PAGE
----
• No right of appeal: The Act does not permit the parties to appeal an adjudicator’s decision. Parties may, however, apply to have an adjudicator's determination judicially reviewed on prescribed grounds with leave of the Divisional Court.[7] A motion for leave must be brought no later than 30 days after the adjudicator’s order is communicated to the parties.[8]
  • Judicial Review of an Adjudicator’s Order: In an application for judicial review, an adjudicator’s decision will be reviewed on a reasonableness standard.[9] The court’s ability to set aside an adjudicator’s determination is restricted to situations where there has been procedural unfairness, or otherwise based on narrow statutory grounds.[10] If the ground for review is procedural fairness, the court will consider the informal, prompt and interim nature of adjudications under Its assessment will focus on whether the moving party had a fair opportunity to be heard.[11]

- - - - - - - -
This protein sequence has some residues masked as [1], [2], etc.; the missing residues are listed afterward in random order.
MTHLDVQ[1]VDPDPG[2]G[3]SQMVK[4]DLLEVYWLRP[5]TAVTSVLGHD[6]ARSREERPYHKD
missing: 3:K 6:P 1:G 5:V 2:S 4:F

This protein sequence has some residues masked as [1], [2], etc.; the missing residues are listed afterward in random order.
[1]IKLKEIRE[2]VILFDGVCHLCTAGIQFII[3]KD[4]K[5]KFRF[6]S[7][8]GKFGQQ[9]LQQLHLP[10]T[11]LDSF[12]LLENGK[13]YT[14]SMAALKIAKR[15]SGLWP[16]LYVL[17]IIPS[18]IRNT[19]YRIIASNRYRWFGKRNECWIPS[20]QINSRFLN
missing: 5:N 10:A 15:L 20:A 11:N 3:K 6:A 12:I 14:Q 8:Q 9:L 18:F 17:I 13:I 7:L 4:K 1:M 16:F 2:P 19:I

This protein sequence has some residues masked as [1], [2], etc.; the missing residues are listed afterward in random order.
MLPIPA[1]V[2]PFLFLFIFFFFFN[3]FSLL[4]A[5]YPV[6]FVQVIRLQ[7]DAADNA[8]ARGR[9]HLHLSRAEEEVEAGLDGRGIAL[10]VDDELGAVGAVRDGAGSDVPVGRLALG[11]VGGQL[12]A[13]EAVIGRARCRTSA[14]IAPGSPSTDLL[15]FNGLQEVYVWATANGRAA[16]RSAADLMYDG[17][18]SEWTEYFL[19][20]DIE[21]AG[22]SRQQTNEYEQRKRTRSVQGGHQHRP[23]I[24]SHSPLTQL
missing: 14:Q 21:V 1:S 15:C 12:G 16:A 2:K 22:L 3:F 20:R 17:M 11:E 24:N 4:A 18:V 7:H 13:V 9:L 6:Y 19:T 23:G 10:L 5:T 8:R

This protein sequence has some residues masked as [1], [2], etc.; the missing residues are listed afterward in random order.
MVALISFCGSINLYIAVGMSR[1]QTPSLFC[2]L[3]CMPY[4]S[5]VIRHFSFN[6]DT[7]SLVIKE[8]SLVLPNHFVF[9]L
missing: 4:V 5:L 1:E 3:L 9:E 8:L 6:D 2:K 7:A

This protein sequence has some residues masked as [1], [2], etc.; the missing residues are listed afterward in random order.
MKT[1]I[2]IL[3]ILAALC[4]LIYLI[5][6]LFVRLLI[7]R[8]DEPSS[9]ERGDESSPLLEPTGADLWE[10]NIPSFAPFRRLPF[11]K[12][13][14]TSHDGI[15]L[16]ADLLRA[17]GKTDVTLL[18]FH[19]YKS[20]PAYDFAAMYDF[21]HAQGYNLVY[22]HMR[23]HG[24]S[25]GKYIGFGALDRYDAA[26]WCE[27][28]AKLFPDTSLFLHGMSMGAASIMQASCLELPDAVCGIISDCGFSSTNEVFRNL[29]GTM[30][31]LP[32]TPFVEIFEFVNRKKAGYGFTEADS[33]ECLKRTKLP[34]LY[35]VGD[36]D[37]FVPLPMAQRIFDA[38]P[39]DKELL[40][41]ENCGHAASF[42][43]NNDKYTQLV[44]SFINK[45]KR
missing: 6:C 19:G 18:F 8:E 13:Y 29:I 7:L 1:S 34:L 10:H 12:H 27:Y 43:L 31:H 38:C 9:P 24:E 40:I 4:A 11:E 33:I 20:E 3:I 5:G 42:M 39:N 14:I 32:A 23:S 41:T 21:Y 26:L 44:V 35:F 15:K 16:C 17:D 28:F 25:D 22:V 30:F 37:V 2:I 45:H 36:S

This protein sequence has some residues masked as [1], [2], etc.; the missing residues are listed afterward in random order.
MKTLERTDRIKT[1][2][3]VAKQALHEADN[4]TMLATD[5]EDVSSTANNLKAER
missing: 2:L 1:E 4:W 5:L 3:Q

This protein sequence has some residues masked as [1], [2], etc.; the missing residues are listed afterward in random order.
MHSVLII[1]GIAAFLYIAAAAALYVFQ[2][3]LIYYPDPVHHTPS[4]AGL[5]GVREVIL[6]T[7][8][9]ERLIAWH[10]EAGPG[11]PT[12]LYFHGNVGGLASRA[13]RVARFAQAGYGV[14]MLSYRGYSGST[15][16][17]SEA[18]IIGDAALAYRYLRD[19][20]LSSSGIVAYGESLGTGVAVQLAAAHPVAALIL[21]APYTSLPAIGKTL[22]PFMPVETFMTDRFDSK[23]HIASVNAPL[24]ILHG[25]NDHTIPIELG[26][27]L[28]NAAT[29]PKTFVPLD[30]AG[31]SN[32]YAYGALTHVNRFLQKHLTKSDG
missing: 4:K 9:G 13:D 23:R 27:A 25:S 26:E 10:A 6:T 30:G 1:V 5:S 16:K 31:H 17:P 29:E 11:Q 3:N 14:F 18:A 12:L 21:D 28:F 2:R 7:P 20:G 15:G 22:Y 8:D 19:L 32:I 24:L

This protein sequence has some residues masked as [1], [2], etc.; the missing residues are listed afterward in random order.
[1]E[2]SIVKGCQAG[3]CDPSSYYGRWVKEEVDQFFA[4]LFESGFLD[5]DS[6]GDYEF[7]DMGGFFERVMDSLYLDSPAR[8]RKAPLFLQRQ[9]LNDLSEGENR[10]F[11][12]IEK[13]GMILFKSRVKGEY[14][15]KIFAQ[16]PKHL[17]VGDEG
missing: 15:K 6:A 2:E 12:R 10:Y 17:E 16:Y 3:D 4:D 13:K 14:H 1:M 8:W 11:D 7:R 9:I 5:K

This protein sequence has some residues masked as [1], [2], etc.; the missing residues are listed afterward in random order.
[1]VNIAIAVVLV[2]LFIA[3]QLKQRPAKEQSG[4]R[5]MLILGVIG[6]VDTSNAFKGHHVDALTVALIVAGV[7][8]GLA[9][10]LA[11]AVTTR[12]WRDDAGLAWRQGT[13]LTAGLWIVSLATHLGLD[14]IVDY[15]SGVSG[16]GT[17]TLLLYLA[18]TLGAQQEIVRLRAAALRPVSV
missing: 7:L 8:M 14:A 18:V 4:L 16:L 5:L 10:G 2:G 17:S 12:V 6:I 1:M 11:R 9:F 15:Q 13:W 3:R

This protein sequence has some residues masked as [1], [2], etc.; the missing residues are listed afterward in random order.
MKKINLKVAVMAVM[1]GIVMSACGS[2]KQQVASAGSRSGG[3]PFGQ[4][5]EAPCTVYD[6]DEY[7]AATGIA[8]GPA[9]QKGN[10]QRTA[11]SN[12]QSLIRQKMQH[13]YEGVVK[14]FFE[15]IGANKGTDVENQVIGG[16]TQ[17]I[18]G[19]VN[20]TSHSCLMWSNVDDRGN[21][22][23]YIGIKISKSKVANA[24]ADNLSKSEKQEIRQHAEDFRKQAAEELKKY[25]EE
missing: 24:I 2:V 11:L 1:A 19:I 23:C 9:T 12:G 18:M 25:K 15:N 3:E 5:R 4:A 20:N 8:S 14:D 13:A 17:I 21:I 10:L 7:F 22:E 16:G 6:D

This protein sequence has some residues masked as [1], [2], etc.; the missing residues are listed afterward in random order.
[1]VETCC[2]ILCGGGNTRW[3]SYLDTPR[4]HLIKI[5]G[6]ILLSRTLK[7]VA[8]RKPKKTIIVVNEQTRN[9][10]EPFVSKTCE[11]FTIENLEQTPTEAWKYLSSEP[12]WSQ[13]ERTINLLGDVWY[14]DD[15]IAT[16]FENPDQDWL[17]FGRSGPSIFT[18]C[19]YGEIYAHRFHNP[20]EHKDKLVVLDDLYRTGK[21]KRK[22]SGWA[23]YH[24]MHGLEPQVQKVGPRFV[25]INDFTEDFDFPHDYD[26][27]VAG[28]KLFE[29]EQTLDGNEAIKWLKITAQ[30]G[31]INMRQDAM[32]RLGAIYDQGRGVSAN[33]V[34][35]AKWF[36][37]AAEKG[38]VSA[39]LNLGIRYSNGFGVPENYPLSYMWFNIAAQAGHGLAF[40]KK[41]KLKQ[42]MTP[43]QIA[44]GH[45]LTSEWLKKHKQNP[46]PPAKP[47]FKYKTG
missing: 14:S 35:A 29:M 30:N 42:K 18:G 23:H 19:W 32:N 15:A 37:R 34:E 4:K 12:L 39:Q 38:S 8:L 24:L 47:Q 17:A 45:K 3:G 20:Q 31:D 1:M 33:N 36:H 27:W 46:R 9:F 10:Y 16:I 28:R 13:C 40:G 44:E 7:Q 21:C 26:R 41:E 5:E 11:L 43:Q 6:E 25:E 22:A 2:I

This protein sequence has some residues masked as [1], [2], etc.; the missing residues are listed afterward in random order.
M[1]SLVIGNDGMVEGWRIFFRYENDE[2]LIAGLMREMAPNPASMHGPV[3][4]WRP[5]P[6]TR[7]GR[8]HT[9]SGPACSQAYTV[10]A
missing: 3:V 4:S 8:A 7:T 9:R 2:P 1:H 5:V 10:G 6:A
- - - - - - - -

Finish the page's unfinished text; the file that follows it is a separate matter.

The Test for Leave to Apply for Judicial Review

The Act does not define the test for leave to apply for judicial review. In Anatolia, the court was tasked with developing a test that is consistent with the legislators’ intent as well as the realities of the construction industry. In doing so, the court emphasized that an adjudicator’s decision is interim, not final; it is designed to obtain a reasonable interim payment direction or dismissal, following a fast and informal process.[12] Accordingly, the court reasoned, the test for leave in a judicial review of an adjudicator’s order is analogous to the test for leave to appeal an interlocutory order of a judge.[13] In particular, the moving party must show that: